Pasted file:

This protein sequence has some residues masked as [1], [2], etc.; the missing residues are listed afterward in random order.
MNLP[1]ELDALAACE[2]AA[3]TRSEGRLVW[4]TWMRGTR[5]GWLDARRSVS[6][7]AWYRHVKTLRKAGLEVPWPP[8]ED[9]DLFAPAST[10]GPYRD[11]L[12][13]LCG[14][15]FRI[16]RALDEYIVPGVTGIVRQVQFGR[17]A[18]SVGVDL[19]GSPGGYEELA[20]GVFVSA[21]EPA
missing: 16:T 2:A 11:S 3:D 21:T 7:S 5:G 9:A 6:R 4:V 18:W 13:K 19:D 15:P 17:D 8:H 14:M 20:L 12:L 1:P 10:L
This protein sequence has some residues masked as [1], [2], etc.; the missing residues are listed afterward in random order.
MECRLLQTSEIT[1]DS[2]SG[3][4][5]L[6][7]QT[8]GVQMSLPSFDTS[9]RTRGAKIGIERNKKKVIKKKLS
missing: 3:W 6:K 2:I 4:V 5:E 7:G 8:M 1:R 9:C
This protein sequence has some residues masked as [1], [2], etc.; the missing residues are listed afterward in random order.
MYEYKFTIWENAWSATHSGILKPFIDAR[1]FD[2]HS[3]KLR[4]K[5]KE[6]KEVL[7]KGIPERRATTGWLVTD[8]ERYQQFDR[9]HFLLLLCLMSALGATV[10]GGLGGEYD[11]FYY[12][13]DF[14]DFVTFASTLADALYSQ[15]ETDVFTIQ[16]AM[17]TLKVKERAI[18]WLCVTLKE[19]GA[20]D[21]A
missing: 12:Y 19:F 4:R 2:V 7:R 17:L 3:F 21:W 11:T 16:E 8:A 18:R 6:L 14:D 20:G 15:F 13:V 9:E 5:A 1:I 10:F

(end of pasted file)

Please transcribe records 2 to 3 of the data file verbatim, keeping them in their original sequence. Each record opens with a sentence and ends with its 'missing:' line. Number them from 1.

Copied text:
This protein sequence has some residues masked as [1], [2], etc.; the missing residues are listed afterward in random order.
MECRLLQTSEIT[1]DS[2]SG[3][4][5]L[6][7]QT[8]GVQMSLPSFDTS[9]RTRGAKIGIERNKKKVIKKKLS
missing: 3:W 6:K 2:I 4:V 5:E 7:G 8:M 1:R 9:C
This protein sequence has some residues masked as [1], [2], etc.; the missing residues are listed afterward in random order.
MYEYKFTIWENAWSATHSGILKPFIDAR[1]FD[2]HS[3]KLR[4]K[5]KE[6]KEVL[7]KGIPERRATTGWLVTD[8]ERYQQFDR[9]HFLLLLCLMSALGATV[10]GGLGGEYD[11]FYY[12][13]DF[14]DFVTFASTLADALYSQ[15]ETDVFTIQ[16]AM[17]TLKVKERAI[18]WLCVTLKE[19]GA[20]D[21]A
missing: 12:Y 19:F 4:R 2:V 7:R 17:L 3:F 21:W 11:T 16:E 8:A 18:R 6:L 14:D 20:G 15:F 13:V 9:E 5:A 1:I 10:F